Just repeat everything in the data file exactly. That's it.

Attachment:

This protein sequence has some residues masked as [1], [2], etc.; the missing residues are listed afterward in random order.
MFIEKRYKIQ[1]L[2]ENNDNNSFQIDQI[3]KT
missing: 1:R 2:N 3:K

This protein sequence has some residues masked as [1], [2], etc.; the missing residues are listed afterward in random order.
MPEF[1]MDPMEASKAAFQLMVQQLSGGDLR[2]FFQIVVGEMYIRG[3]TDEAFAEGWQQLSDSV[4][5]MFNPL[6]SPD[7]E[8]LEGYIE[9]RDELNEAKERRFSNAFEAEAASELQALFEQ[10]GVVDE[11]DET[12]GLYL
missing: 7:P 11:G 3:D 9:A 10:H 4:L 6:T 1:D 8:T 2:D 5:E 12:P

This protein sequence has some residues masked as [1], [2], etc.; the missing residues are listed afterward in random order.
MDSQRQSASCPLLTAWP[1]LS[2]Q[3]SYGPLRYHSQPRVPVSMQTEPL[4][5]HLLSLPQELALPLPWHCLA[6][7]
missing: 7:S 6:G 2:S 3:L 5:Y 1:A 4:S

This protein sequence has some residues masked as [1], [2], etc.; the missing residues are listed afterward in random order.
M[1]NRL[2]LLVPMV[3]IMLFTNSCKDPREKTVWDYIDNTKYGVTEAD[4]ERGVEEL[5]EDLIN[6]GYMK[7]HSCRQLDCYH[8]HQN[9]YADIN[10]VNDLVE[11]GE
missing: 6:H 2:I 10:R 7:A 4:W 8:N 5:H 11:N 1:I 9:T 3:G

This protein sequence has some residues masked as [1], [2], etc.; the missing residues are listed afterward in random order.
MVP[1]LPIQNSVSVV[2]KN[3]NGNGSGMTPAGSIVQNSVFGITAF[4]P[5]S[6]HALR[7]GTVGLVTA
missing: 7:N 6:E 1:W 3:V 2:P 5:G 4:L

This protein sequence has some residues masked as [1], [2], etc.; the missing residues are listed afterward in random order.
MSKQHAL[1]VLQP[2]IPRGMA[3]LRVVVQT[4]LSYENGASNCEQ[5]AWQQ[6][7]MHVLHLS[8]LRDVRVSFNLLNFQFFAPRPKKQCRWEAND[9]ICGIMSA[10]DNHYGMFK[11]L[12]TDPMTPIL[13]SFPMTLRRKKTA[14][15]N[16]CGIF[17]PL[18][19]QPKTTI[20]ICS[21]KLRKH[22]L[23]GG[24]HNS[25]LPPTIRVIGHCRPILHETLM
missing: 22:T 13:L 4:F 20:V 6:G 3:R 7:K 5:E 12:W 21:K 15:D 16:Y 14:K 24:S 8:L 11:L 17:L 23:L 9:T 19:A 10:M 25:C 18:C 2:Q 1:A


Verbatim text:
This protein sequence has some residues masked as [1], [2], etc.; the missing residues are listed afterward in random order.
MFIEKRYKIQ[1]L[2]ENNDNNSFQIDQI[3]KT
missing: 1:R 2:N 3:K

This protein sequence has some residues masked as [1], [2], etc.; the missing residues are listed afterward in random order.
MPEF[1]MDPMEASKAAFQLMVQQLSGGDLR[2]FFQIVVGEMYIRG[3]TDEAFAEGWQQLSDSV[4][5]MFNPL[6]SPD[7]E[8]LEGYIE[9]RDELNEAKERRFSNAFEAEAASELQALFEQ[10]GVVDE[11]DET[12]GLYL
missing: 7:P 11:G 3:D 9:A 10:H 4:L 6:T 1:D 8:T 2:D 5:E 12:P

This protein sequence has some residues masked as [1], [2], etc.; the missing residues are listed afterward in random order.
MDSQRQSASCPLLTAWP[1]LS[2]Q[3]SYGPLRYHSQPRVPVSMQTEPL[4][5]HLLSLPQELALPLPWHCLA[6][7]
missing: 7:S 6:G 2:S 3:L 5:Y 1:A 4:S

This protein sequence has some residues masked as [1], [2], etc.; the missing residues are listed afterward in random order.
M[1]NRL[2]LLVPMV[3]IMLFTNSCKDPREKTVWDYIDNTKYGVTEAD[4]ERGVEEL[5]EDLIN[6]GYMK[7]HSCRQLDCYH[8]HQN[9]YADIN[10]VNDLVE[11]GE
missing: 6:H 2:I 10:R 7:A 4:W 8:N 5:H 11:N 1:I 9:T 3:G

This protein sequence has some residues masked as [1], [2], etc.; the missing residues are listed afterward in random order.
MVP[1]LPIQNSVSVV[2]KN[3]NGNGSGMTPAGSIVQNSVFGITAF[4]P[5]S[6]HALR[7]GTVGLVTA
missing: 7:N 6:E 1:W 3:V 2:P 5:G 4:L

This protein sequence has some residues masked as [1], [2], etc.; the missing residues are listed afterward in random order.
MSKQHAL[1]VLQP[2]IPRGMA[3]LRVVVQT[4]LSYENGASNCEQ[5]AWQQ[6][7]MHVLHLS[8]LRDVRVSFNLLNFQFFAPRPKKQCRWEAND[9]ICGIMSA[10]DNHYGMFK[11]L[12]TDPMTPIL[13]SFPMTLRRKKTA[14][15]N[16]CGIF[17]PL[18][19]QPKTTI[20]ICS[21]KLRKH[22]L[23]GG[24]HNS[25]LPPTIRVIGHCRPILHETLM
missing: 22:T 13:L 4:F 20:V 6:G 3:R 7:K 5:E 12:W 21:K 15:D 16:Y 14:K 24:S 8:L 11:L 17:L 23:L 9:T 19:A 10:M 25:C 18:C 2:Q 1:A